Population boom for one of the world’s most unique and endangered birds

By Candice Marshall 11 July 2022
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A recent breeding event has restored hope for the future of the critically-endangered plains-wanderer.

Australia’s plains-wanderer (Pedionomus torquatus) sits alone on its own evolutionary tree branch, being the only surviving species of the Pedionomidae family, an ancient lineage of birds that evolved in Gondwana more than 100 million years ago.

Once plentiful throughout Australia’s eastern grasslands, these birds are now only found in small fragmented populations. Numbers are in such steep decline that they are listed as Critically Endangered under the IUCN Red List, and under both the Commonwealth and Victorian governments. 

They are also ranked number one priority for conservation action among birds of the world by the Zoological Society of London.

But a recent survey in northern Victoria has uncovered a record number of the small, quail-like birds.

“We detected 60 adults and 41 chicks. This is more than double the previous best result in 2018 when 30 adults and 17 chicks were detected,” says Dan Nugent, a PhD student at La Trobe University.

In fact, this is the biggest count of plains-wanderers in Victoria’s Northern Plains since monitoring began back in 2010.

“A further encouraging sign was that 85 per cent of monitoring sites supported plains-wanderers – the highest percentage of sites since surveys began,” says Dan.

 Almost never seen during the day when most active (due to their camouflage and wariness of predators), researchers monitor the plains-wanderers at night. Photo credit Rohan Clarke

While improvements in technology and survey methods over the years could contribute to the higher survey numbers, the growth in population is likely the result of both human and non-human intervention, says North Central CMA project manager, Laura Chant.

“The La Nina climate cycle facilitated a wide-spread and prolonged breeding event, which is likely to have boosted their numbers,” Laura says. 

“Also, it’s highly likely the habitat management and protection measures we, and several partner organisations, have taken over many years to protect this incredible bird are proving to be highly effective – including conservation covenants and strategic grazing of conservation reserves.”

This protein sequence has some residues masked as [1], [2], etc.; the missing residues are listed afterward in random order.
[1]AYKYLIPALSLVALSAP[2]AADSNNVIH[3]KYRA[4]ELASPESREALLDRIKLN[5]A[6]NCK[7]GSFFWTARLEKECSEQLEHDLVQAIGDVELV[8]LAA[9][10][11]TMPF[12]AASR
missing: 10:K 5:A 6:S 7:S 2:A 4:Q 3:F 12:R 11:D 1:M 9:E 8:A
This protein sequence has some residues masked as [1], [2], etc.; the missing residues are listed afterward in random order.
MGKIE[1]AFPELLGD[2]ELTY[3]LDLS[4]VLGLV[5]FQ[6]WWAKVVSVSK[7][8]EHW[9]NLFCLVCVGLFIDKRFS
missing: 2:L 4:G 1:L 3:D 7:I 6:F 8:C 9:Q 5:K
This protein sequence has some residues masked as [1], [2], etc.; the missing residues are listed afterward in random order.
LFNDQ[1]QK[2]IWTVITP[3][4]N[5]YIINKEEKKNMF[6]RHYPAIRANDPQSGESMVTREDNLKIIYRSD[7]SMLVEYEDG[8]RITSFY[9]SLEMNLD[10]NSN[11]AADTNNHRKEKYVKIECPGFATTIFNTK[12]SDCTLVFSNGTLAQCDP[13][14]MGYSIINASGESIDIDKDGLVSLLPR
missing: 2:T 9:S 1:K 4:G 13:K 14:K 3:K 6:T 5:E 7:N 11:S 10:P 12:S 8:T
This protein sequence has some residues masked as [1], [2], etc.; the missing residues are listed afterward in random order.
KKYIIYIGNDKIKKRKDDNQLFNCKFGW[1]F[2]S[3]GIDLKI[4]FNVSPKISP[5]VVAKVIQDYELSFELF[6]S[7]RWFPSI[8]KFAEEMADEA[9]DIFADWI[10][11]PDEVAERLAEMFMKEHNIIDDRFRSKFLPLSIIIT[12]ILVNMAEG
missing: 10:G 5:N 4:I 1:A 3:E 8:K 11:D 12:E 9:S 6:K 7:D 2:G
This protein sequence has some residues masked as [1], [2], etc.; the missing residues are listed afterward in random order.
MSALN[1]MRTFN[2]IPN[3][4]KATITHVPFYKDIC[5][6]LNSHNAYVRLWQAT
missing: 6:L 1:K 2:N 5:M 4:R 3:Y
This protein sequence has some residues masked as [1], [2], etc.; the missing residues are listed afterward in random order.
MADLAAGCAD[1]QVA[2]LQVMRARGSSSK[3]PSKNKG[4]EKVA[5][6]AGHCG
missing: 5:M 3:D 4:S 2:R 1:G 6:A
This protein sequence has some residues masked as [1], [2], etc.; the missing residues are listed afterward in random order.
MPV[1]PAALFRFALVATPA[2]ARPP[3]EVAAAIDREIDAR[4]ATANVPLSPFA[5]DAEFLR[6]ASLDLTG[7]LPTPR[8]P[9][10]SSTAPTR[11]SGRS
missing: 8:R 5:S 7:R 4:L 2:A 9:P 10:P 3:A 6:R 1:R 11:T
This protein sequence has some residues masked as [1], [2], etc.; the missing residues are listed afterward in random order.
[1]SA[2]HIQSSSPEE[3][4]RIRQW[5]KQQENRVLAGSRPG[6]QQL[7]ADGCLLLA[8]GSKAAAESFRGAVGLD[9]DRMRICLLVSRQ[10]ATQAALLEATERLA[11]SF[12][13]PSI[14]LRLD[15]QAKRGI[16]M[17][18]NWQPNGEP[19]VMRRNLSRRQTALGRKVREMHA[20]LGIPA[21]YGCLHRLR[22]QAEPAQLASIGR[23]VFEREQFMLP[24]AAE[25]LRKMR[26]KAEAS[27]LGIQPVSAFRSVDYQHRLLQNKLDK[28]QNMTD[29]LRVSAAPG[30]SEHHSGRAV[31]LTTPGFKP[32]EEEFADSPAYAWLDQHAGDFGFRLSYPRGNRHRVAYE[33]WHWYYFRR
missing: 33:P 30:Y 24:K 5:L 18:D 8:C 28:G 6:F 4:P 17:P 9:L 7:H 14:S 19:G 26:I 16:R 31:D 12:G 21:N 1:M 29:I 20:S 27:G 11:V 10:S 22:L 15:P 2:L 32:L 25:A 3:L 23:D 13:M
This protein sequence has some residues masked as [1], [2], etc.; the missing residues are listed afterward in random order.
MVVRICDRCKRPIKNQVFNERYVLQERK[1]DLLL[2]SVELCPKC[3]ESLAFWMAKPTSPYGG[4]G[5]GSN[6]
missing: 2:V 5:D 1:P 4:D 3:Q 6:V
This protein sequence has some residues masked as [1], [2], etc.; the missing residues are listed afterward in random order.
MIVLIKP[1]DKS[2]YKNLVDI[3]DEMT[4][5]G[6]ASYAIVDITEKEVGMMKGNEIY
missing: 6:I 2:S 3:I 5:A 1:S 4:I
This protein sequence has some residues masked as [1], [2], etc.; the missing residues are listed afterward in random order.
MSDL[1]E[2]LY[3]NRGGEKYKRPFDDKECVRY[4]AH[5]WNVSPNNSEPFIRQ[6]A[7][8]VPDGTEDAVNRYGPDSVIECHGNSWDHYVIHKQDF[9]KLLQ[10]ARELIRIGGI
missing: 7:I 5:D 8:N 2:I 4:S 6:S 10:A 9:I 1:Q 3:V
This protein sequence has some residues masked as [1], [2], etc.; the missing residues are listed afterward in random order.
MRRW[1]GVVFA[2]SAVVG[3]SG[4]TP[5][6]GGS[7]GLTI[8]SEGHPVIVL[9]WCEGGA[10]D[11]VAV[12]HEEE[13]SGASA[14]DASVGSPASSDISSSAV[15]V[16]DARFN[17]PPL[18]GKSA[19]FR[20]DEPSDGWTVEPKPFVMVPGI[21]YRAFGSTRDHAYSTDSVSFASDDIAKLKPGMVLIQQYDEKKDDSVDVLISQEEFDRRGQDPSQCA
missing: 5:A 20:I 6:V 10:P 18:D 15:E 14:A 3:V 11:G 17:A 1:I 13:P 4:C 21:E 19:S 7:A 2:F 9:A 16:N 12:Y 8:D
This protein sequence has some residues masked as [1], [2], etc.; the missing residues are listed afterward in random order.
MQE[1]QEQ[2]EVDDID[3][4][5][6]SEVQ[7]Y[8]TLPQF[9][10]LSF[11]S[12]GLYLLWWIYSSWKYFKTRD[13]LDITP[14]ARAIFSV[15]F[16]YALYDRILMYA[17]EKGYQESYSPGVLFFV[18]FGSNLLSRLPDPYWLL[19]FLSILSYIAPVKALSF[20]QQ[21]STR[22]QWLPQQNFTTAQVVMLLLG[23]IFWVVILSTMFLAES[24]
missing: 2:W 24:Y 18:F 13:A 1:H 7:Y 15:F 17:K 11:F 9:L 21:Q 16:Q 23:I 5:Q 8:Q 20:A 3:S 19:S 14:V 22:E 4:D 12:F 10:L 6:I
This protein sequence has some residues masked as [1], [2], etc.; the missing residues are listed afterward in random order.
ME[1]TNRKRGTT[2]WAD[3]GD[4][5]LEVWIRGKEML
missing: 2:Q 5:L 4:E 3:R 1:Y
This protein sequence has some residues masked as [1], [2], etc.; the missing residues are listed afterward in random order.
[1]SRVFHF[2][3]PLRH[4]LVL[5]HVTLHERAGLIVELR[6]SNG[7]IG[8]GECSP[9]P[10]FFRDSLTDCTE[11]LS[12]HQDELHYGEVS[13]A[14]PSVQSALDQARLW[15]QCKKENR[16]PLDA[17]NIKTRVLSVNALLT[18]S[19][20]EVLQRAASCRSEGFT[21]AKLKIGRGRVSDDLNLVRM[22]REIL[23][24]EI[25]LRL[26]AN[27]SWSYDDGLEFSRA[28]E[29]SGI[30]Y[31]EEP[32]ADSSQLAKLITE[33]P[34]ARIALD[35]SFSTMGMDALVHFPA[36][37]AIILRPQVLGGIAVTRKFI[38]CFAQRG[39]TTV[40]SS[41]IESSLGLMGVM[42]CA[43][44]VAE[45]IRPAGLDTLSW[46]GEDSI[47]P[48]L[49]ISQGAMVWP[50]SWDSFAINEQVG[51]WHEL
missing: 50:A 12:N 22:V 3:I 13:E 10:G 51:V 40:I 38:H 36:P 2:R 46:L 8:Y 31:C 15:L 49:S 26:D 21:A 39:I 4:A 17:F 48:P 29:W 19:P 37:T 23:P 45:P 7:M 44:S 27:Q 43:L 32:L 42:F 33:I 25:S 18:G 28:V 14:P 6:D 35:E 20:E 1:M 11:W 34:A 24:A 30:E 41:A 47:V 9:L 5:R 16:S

Pedionomus torquatus

Plains-wanderers are small grassland birds, standing 20cm in height and weighing less than 100g. Their plumage gives them extremely good camouflage in grasslands, making them difficult to locate.

Despite their similar appearance to a quail, the Plains-wanderer is highly unique in an evolutionary sense, being the sole member of its Family and having no close relatives.

In contrast to many bird species, females are larger and more colourful than the males, with a broad black collar with white streaks or spots around the neck and a red-brown (rufous) patch on the upper breast

They compete for the male’s attention and, after laying a clutch of eggs, they leave the males to complete the incubation and raising of the chicks. The females remain in the breeding territory, where they may mate with a second male.

– Zoos Victoria

But while the latest survey results are celebrated, Dan says conservationists remain extremely concerned for the future of plains-wanderers.

“In Victoria, habitat loss driven by conversion of native grasslands to croplands is a major threat. 

“With so little habitat remaining, the population will continue to be vulnerable; fox predation may also be a threatening process but remains a knowledge gap.”

A male and female pair of plains-wanderers(Pedionomus torquatus). Photo credit: Owen Lishmund
Related: Near-extinct Aussie birds released back into wild